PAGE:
Madoka may not be the one on the frontlines, but she still carries the story
Puella Magia Madoka Magica is a modern classic — the mystery of what magical girls are, the picture book animation of the witches by Gekidan Inu Curry, the thrilling soundtrack by Yuki Kaijura. And of course, there are the vivid characters and how we see them bloom and wither as they struggle to find themselves. There's Homura’s determination and Kyouko’s feistiness but what about Madoka herself? When I think of Madoka, I recall her world-shattering wish at the end, but not much else over the course of the series. This is strange for a series protagonist who is usually one of the most dynamic figures in a story. So why is Madoka so much less memorable? After all, aren’t main characters supposed to be active? In honor of Madoka’s recent birthday, it's worth celebrating the fact that there's more than meets the eye to this somewhat unconventional main character.
Madoka starts out having no concept of the world of magical girls, and in the main timeline, does not become one until the end. She can’t participate in the flashy fights against the witches, and she doesn't understand the struggle of what it means to be a magical girl. The majority of the story is Homura trying to prevent her transformation — so she can’t partake in the gorgeously stylized battles against the witches.
Instead, Madoka's struggle comes from within. She has no idea who she is or what she wants. After all, what would someone who has stability in life wish for? While she doesn’t have any exceptional talents, she lives a comfortable, average life. Her home life is good, she has a nice relationship with her family, she is passing school, she has solid friends. Unlike Mami and Kyouko, she hasn’t experienced any personal struggles, and unlike Sayaka, she isn’t close to someone who is greatly suffering. Madoka doesn’t have any struggles that instantly come to mind. But we do learn something about her that reveals a very key part of her personality: she doesn't like herself very much.
Despite her calm and peaceful life, Madoka doesn’t have a very high opinion of herself. While she isn't failing any of her classes, she doesn’t excel in school. She also doesn’t believe she has any particular talents that make her stand out. What Madoka doesn't realize is that she has an incredible sense of kindness that sets her apart from others. Unlike many other protagonists, like Sakura of Cardcaptor Sakura or Usagi of Sailor Moon, Madoka does not have a firm concept of who she is. She has very low self-worth, being hard on herself for being unable to help out even when the situation is beyond her ability. And yet, the story continues to turn, revolving around the choices of others while Madoka is stands still. She berates herself for being passive, for being a coward, all because she isn't in a position to help others the way her friends can. In order to make up for her low sense of self, she instead hyperextends herself while trying to be the ultimate support — which as Homura points out, has its downsides. Madoka always ends up turning herself into a martyr.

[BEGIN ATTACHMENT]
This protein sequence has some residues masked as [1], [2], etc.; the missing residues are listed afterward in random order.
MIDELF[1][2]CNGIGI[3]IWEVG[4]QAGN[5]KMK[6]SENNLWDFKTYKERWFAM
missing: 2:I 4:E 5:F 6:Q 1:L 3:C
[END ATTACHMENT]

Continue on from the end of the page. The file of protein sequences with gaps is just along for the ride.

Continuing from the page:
Despite any damage it might cause to her, Madoka's selflessness drives her actions through the series. She tries to protect Kyubey for no other reason than that he's in danger. She continues to try to reason with Homura, even when the other girls consider her a lost cause. More than anything else, Madoka wants to do what she thinks is right. The downside of such empathy is that when Madoka does have the power to help, as seen in the worlds Homura resets, she always ends up sacrificing herself. She is willing to die to defeat Walpurgis, she is even able to kill if it means that a situation will be defused. Madoka has this instinct, for better or for worse, but no power to act on it — at least, not until the very end.
Despite not having any powers, Madoka has the greatest potential thanks to fate converging. She can become either the strongest magical girl or the strongest witch who can wish for anything. But by the end, Madoka has seen enough. Very early on, she gave Mami some encouragement, then had to watch her die. She's seen how Sayaka's wish ended up corrupting her and left her cut off from one of the most important people in her life. It's through witnessing the suffering of others that Madoka finally realizes what it is she wishes for. It isn't a selfish wish, the way the others' had been, but a wish born out of her deeply entrenched desire to help others. Her ultimate wish is to help everyone else, to the point that she becomes the ultimate martyr — changing the world even at the cost of her own identity and place in it. While it may be a little difficult to see Madoka as an active protagonist, looking at the series as a whole, we can see that everything has primed her for this point. She has finally become someone who wants something, not for herself but for all the people who have suffered under the unjust system that has tormented people for ages.
Madoka is not the character who boldly asserts themselves at the start. She never becomes the superpowered hero that fights monsters and villains. She doesn't even start out with the desire to change the world, she grows into the role of being the world's savior. And still, the entire series hinges on her and shapes her choice. She may not do any fighting against the witches, but she is the one that everything depends on. She is the protagonist because this is ultimately a story about her growth, the tale of how she came to be, and what brought her to the one decision that rewrote the world.
What do you think about Madoka? Let us know in the comments!
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